14 May 2019

2019 /45

20:30 – 22:00
Clear and bright, cloudless blue. 11°C. Cool breeze increasing 3 – 4 E

When I walk in here, I enter two different states simultaneously, and I love the interplay and exchange between them. It only happens here, and is one of the most significant factors in my appreciation of and connection to this particular place.
The way in which the Wood fundamentally affects me is an example of the ‘instress’ described by Gerald Manley Hopkins as the actual experience a reader has of inscape: how it is received into the sight, memory and imagination.

I become both vacant and intense at the same time. I ‘notice’ things: from the micro- plants, texture of the surface beneath me, a lichen or fungus, tiny voices and calls, leaf shapes and colour variations; and then lift my head to the larger, macro- sensations of light, sky, horizons and the otherness beyond. I become aware both of myself and my humble smallness and my ‘special relationship’ that gives me pride and value.
I see differently, a phenomenon unique to being here. I become ‘different’… Through the Wood’s embrace and acceptance, I sense a wholeness that remains otherwise evasive. Not absent, but inconsistently present.

Being here seven nights in a row has its own affect too. Each time subtly different, yet re-assuringly familiar. There are always things to see that are not the same as before – the extent of leaf growth on the beeches and oaks; the outline of the pines against the sky; the light and the shades of green. The direction of the breeze and the occasional smells of dust or damp.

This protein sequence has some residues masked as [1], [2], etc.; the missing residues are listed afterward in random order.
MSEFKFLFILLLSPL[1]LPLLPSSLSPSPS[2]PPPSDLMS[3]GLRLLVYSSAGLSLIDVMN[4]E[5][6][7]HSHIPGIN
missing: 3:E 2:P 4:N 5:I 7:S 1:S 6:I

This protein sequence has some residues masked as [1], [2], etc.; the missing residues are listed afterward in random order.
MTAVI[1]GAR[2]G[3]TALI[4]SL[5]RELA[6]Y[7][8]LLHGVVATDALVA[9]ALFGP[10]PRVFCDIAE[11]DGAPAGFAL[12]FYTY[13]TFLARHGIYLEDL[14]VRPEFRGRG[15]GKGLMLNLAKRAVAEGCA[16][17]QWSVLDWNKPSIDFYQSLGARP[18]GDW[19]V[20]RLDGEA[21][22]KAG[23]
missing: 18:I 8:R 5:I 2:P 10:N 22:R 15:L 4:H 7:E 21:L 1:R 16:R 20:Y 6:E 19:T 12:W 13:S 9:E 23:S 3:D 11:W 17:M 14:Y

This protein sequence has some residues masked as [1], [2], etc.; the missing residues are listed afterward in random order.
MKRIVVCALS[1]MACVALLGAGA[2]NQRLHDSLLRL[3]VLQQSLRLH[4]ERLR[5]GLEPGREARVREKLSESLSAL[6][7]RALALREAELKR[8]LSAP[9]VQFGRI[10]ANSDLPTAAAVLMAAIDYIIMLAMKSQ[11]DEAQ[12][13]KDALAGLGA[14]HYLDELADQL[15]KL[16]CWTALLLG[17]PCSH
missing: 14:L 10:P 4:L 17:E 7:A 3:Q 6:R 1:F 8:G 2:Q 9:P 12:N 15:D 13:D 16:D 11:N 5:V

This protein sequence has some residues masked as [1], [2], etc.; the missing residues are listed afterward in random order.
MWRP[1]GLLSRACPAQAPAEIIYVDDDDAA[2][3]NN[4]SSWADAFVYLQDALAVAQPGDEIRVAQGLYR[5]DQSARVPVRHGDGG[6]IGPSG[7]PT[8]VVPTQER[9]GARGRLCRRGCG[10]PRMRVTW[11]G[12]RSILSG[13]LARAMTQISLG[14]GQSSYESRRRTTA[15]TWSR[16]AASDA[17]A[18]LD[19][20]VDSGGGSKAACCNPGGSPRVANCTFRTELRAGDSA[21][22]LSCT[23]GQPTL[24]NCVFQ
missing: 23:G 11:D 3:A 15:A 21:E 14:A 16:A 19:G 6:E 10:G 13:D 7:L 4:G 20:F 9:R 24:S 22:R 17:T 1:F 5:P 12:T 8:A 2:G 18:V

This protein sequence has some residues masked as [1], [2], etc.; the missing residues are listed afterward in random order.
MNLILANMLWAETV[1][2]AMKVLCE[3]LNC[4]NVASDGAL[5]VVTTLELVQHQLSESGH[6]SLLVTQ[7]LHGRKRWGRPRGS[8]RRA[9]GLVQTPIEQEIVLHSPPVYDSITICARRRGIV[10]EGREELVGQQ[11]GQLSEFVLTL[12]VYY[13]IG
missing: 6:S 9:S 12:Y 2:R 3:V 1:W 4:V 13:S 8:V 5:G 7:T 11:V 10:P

Each Woodcock that shoots over in a different direction catches and reflects the light differently. Sometimes pale, sandy brown extensively speckled and flecked with black; others are bright orange; some a deep rust; others flash gold or copper; few become silhouettes until very late with the moon as bright as it is now in this phase. And therein is another variant each evening: Waxing gibbous now, gently swelling. Pregnant.

Tonight there are two ‘pairs’ up frequently, vocal in their conversations with each other. They whiffle down among the trees on the north belt, as ducks do into cover.

The Hobby is back! I do not see him at all, but his distinct voice cuts through the air from over near Velmore at first. But then 20 minutes later, as I stand in the SW corner, I realise he is now calling off to my right, and closer, over the Chilworth pines. It is here that the essential elements of the last week’s times here are distilled into one moment: ahead of me, in the tall Yew that stands a few metres from my viewpoint, I can see (and hear) the hissing owl babies. One flies off to the clump, as two Woodcock ping over, at the same time as at least two Pipistrelles flutter over my head and the Hobby screams away unseen ‘over there’.

The deer were more confiding tonight as well – perhaps I am known to them? There is a young one visible at the bottom of the Crossing and unaware of me watching him from the top. Last year’s young, not this seasons.
Then on the clearfell, the young buck watches intently as I slowly drift past. His ‘partner’ is close by and both are in their two tone seasonal coat transition. Shaggy, dull grey/brown cape across the shoulders to the hind legs – and both front and back end otherwise now rich sienna-red. Away to their left, another female, grazing unconcerned.

Manley Hopkins can close this evening for me:

Nothing is so beautiful as Spring –
When weeds, in wheels, shoot long and lovely and lush;
Thrush’s eggs look little low heavens, and thrush
Through the echoing timber does so rinse and wring
The ear, it strikes like lightnings to hear him sing;
The glassy peartree leaves and blooms, they brush
The descending blue; that blue is all in a rush
With richness; the racing lambs too have fair their fling.

What is all this juice and all this joy?
A strain of the earth’s sweet being in the beginning
In Eden garden. – Have, get, before it cloy,
Before it cloud, Christ, lord, and sour with sinning,
Innocent mind and Mayday in girl and boy,
Most, O maid’s child, thy choice and worthy the winning.



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